An array of 50 randomly moving white dots appeared in a square area subtending 10° of visual angle on a black background. Each trial lasted 3500 ms. At a random time after trial onset, 12 of the dots moved as a biological motion array forming a figure walking at 4.5°/s either leftward or rightward. The figure could appear at any position in the screen at the onset of the trial. When the figure reached the left or right vertical edge of the square array of dots it re-appeared at the opposite edge. Subjects were not required to maintain fixation. At the end of the trial, participants were asked to respond whether the figure had moved (i) leftward, (ii) rightward or (iii) was not seen. Responses were logged by the experimenter. A correct response increased the number of randomly moving dots by 20 for the next trial (increment = 10 after first incorrect response). An incorrect or “not seen” response resulted in a decrease of 10 dots for the next trial. This resulted in a psychophysical staircase function that reached a plateau after approximately 15 trials in each block. Two blocks of forty-two trials were performed for each subject. Each block contained 21 leftward trials and 21 rightward trails in pseudorandom order (i.e., the number of trials for each direction was fixed but their order of presentation randomised) so that each trial (i.e., each point on the psychophysical staircase) had equal probability of being leftwards or rightwards. All subjects were trained on the task prior to testing and confirmed they were able to see the walking figure.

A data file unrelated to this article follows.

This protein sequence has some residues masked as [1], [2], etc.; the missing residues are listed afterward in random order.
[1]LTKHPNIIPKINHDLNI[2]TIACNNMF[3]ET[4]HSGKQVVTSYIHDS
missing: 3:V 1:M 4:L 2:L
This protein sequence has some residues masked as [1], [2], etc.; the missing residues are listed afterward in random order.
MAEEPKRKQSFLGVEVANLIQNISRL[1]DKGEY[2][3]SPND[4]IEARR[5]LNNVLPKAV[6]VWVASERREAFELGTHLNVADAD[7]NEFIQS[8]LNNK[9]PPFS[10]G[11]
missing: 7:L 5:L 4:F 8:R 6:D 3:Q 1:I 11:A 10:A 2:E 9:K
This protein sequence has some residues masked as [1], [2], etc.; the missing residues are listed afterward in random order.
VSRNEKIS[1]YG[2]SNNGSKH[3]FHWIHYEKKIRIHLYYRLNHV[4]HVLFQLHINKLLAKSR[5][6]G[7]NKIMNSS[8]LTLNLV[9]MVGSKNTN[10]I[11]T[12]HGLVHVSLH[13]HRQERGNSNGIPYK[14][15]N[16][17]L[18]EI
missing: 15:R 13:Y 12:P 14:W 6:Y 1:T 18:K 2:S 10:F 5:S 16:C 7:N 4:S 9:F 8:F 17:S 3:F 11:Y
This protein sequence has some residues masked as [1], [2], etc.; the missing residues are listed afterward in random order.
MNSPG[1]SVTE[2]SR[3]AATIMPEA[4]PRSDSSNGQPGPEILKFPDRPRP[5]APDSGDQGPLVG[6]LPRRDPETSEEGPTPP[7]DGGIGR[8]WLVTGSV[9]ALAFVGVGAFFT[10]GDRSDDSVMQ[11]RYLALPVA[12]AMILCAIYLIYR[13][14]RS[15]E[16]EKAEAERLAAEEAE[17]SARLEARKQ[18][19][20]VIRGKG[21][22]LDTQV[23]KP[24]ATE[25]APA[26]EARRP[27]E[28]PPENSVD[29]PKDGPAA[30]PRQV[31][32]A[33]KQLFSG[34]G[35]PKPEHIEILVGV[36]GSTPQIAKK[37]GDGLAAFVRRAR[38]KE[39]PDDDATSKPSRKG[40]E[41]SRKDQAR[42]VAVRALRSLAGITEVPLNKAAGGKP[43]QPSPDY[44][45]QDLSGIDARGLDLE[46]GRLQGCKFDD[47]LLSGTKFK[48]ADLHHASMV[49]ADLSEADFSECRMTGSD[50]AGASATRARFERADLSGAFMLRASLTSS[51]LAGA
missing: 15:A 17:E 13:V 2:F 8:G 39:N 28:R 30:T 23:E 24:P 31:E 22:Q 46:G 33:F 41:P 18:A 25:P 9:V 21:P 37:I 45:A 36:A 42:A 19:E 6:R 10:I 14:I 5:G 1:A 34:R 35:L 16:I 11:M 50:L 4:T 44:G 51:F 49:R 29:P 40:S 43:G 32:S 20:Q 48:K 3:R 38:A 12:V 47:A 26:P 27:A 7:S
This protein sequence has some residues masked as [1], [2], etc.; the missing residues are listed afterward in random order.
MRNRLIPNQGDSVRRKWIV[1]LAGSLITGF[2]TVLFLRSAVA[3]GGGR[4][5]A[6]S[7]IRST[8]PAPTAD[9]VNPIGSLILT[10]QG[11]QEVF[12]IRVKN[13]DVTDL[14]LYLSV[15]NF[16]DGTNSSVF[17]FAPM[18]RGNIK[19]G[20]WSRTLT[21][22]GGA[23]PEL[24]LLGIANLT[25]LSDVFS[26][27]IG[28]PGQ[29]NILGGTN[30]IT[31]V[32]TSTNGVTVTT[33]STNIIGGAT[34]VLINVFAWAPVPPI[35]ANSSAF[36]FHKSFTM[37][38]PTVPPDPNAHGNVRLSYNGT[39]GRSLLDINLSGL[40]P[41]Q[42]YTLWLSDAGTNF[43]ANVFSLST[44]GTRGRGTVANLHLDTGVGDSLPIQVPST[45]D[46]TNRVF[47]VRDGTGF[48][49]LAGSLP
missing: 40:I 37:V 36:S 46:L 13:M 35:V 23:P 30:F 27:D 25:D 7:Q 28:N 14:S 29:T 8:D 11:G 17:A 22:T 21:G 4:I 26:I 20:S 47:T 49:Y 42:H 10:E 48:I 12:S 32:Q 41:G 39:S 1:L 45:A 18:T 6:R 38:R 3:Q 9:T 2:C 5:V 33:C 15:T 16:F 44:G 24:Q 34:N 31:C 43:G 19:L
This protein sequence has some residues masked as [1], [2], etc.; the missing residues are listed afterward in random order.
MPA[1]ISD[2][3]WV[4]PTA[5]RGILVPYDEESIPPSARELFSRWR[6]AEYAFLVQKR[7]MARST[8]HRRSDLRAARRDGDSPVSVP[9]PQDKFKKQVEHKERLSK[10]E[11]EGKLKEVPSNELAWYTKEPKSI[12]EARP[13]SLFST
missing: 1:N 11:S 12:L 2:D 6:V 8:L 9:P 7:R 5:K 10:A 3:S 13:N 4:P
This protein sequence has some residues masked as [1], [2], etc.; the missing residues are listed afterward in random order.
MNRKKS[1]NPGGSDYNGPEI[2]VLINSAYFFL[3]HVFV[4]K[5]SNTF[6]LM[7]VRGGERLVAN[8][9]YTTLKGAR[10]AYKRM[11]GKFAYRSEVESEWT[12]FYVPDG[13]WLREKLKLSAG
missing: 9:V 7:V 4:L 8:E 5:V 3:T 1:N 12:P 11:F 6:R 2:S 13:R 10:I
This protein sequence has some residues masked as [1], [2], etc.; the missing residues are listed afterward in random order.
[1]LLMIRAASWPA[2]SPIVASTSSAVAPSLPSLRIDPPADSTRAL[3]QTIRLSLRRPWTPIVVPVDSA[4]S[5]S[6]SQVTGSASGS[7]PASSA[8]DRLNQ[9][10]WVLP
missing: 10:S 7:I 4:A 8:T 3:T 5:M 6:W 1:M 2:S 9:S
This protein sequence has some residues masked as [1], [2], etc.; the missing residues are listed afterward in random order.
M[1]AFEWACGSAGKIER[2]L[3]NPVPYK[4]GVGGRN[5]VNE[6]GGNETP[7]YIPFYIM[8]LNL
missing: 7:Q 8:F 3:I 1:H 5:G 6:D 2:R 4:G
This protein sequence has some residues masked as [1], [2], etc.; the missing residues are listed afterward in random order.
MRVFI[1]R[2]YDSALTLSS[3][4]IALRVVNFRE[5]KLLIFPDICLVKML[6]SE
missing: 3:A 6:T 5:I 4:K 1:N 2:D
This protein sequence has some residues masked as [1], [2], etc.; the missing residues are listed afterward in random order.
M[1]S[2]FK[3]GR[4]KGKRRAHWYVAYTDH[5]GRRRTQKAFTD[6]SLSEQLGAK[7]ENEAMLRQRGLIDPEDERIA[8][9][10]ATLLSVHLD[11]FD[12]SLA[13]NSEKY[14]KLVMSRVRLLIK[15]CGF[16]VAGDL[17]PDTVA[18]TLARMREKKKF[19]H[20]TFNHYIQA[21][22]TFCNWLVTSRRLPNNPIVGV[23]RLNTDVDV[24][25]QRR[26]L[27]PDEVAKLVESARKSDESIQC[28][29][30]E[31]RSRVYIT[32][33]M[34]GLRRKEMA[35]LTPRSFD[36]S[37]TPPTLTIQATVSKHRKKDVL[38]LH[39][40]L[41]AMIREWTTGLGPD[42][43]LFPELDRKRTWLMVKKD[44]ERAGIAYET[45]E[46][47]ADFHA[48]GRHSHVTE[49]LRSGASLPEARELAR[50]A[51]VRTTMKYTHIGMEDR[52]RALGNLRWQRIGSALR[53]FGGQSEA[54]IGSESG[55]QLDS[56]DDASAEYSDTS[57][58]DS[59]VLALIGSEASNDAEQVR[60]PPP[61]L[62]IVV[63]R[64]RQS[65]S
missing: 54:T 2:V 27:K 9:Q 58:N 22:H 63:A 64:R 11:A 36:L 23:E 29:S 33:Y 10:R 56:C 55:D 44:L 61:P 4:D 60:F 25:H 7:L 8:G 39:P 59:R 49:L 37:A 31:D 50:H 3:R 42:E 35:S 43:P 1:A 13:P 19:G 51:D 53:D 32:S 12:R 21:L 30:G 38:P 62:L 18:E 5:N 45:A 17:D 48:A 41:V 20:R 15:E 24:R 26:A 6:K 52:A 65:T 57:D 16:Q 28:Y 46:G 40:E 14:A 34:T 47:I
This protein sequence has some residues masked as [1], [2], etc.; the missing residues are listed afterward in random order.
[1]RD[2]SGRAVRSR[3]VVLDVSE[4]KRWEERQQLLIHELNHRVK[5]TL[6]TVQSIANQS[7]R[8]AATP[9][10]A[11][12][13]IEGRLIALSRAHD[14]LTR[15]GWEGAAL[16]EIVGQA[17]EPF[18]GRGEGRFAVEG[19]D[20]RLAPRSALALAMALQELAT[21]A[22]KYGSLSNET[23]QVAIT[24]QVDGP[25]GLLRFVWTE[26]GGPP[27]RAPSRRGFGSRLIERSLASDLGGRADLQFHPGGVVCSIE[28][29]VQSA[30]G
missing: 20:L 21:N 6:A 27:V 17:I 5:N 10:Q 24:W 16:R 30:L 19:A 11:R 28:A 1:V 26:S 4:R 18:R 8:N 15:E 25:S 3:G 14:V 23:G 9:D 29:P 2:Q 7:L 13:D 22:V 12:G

The trials were sorted into leftward and rightward directions (42 trials for each direction in the two blocks combined) and an accuracy score for each direction derived for each subject. The leftward accuracy score = (number of correctly identified leftward trials / 42) × 100. The rightward accuracy score = (number of correctly identified rightward trials / 42) × 100. Trials with “did not see” responses were deemed incorrect. We also derived an accuracy score for the subset of trials at the plateau of the psychophysical staircase where the level of distractor dots was approximately constant. This threshold accuracy value related to the last 28 trials in each block and, because of the randomization of direction, varied from subject to subject in the total number of leftward and rightward trials. For each direction, group differences in accuracy score between patients and controls were tested using two-sample t tests. ANOVA models were used to examine the effects of gender and degree of right handedness. Within-subject measures of leftward and rightward accuracy were compared in a repeated measures ANOVA model with within-subject factor direction(left, right) and between-subject factor group(patient, control). Correlations between accuracy and functional outcome were explored using non-parametric tests (Spearman’s Rho, one-tailed tests) and parametric tests (Pearson’s) when co-varying for negative symptoms. Correlations between leftward and rightward accuracy and with IQ were measured using parametric tests (Pearson’s).
Six control subjects without history of neurological or psychiatric illness took part in the study (two male, four female; mean age 30 ± 6 years). All had normal corrected visual acuity and gave informed consent. Subjects were presented the same translational biological motion stimulus as used in the psychophysical study, with timings adapted for fMRI (8 s trial length with the stimulus appearing at a random time around 4 s after the appearance of distractor dot noise; inter-trial interval = 8 s) and a fixed number of distractors determined for each subject prior to the scan to standardize performance at ~70% correct. Subjects were not required to maintain fixation. Biological motion trials were interleaved with trials of coherent motion, optic flow and blank trials. Only data from biological motion trials is presented here (14 trials for each subject, seven leftward, seven rightward). Subjects responded with a right hand button press to indicate whether they had seen rightward, leftward or no motion.